Friday, December 6, 2013
By Bob Keyes email@example.com
It's easy to lose perspective and take things for granted.
Portland Ballet brings back its popular “Victorian Nutcracker” in performances on Saturday and Sunday at Merrill Auditorium. The production is set in Portland during the Victorian era.
Courtesy Portland Ballet Company
This year’s “Victorian Nutcracker” features some new choreography.
Courtesy Portland Ballet Company
If you're a newcomer to town -- or even if you've been here for some time -- you might assume that Portland Ballet's "The Victorian Nutcracker" has always been a holiday season staple.
But Eugenia O'Brien, founder and artistic director of Portland Ballet, met a fair amount of resistance getting enough people on board with the production, which debuted in 1992.
O'Brien is nothing if not visionary. She believed in the concept, addressed the concerns of her skeptics and moved forward with her idea.
Today, Portland Ballet's "The Victorian Nutcracker" stands as one of the city's most uniquely local holiday celebrations. On stage this weekend at Merrill Auditorium, the ballet is based on the widely produced and enormously popular "Nutcracker."
But it's very different.
Seeking local flair, O'Brien set this production in Portland's Victoria Mansion. She populated it with characters from Portland's past, and tried to bring alive the Victorian era in which the ballet was conceived; Tchaikovsky wrote the music for "The Nutcracker" in 1892.
"That was the period we wanted to refer to and the motivation for what we present. We try to create a fairly elegant and richly costumed production," O'Brien said. "We used motifs from the house, but also needed to keep in mind that our main objective is the dance. It was the dancing that we really wanted to use to convey the elegance of the period, the wealth of certain folks who were pillars of the community and were the names that still carry weight whenever you think of the grandeurs and the original patrons of the arts."
Those folks include Hermann Kotzschmar, a German immigrant who came to Portland to teach music. The city's famous organ at Merrill is named after him. Another is Ruggles Morse, who commissioned the construction of the Victoria Manson. Other prominent names are Baxter and Brown, politicians and business leaders from the era.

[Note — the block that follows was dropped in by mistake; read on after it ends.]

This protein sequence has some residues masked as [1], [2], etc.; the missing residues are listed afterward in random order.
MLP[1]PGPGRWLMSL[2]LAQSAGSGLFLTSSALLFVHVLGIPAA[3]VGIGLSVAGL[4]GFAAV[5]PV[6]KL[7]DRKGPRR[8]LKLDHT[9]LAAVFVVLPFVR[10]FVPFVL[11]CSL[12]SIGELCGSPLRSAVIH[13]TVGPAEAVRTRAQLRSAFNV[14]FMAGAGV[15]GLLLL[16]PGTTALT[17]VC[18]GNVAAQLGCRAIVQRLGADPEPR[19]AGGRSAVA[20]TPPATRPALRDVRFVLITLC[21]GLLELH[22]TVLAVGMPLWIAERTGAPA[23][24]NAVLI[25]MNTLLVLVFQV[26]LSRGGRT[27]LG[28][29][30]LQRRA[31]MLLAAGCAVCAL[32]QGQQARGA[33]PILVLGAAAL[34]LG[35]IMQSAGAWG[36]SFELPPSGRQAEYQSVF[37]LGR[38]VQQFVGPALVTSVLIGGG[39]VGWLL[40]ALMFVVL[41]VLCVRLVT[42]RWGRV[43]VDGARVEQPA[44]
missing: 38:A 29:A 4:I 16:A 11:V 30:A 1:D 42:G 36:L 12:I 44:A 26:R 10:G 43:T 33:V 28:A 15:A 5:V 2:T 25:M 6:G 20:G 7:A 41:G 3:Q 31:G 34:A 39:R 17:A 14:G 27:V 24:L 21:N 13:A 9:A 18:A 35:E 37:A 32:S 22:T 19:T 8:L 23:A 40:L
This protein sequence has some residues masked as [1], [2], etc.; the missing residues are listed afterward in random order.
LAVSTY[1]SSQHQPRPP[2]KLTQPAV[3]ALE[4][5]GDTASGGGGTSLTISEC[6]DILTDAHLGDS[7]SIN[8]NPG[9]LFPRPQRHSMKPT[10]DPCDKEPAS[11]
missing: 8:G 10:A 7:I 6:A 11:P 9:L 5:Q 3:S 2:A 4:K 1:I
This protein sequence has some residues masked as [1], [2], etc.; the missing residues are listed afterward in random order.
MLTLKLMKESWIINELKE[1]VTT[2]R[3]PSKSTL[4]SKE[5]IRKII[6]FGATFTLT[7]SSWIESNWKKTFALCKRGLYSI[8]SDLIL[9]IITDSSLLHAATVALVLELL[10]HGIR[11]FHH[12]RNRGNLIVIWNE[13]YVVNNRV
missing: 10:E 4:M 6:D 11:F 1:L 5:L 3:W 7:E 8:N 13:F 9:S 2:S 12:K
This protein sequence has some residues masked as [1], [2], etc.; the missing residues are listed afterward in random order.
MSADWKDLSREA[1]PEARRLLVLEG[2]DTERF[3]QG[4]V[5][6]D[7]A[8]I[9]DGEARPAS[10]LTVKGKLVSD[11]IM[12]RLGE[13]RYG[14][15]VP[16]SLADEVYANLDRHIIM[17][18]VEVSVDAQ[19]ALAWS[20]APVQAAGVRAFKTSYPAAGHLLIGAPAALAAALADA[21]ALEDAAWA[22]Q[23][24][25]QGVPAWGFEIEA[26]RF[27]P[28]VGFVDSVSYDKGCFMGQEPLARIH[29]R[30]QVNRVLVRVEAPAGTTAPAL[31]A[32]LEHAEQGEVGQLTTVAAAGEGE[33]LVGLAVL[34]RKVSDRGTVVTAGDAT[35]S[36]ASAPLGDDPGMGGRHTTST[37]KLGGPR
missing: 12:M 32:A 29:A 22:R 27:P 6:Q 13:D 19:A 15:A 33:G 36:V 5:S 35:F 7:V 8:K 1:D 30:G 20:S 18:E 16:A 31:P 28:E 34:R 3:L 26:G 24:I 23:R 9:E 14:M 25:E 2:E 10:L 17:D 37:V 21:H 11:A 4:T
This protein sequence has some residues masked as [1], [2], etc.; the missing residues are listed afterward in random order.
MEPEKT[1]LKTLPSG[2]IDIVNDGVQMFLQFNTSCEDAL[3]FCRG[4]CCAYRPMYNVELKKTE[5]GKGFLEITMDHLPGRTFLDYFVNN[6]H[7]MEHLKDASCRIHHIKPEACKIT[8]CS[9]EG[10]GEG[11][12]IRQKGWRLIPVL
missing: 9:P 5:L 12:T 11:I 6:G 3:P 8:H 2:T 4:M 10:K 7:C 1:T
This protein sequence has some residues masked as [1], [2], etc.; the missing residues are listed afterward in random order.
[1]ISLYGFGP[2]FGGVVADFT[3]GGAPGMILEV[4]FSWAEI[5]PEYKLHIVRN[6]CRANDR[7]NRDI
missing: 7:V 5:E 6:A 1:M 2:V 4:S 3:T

While keeping the traditional story intact, the "Victorian Nutcracker" connects the ballet to Portland in tangible ways.
A lot of people told O'Brien it couldn't be done. She eventually won the endorsement and support of the Victoria Mansion administrators at the time, but it wasn't easy. They were skeptical, unsure if they wanted to turn the legacy of the home over to O'Brien and her dance company.
But they eventually agreed, and this year, the production celebrates its 20th anniversary.
This year's show features new choreography by associate artistic director Nell Shipman for the battle scene, where the Nutcracker and his soldiers take on the Mouse King and his army of mice. (No worries -- the Nutcracker still wins.)
Portland Ballet's Joseph Morrissey updated the ribbon candy variation, and Katrina Smedal designed a new Chinese tea variation with a dancing dragon.
Lawrence Golan, music director of the Yakima Symphony Orchestra and former concertmaster of the Portland Symphony Orchestra, will conduct the orchestra for the ballet. The Victorian Festival Singers will sing in the lobby and for the snow scene.
Shipman admitted feeling a certain amount of pressure adding her touch to a piece so widely known and revered.
"Oh yeah, a lot," she said with a laugh. "I did a lot of research. I wanted to study it a little more, so I watched many different versions. Some were lacking in adventure, and some blew me away.
"It's important to stay true to me and my choreography, but also stay true to the story of 'The Victorian Nutcracker' and keep that artistic vision in mind. And you have to keep it true to the audience too. It's a big, big challenge. Seeing what else is out there is exciting, but also very frightening."
(Continued on page 2)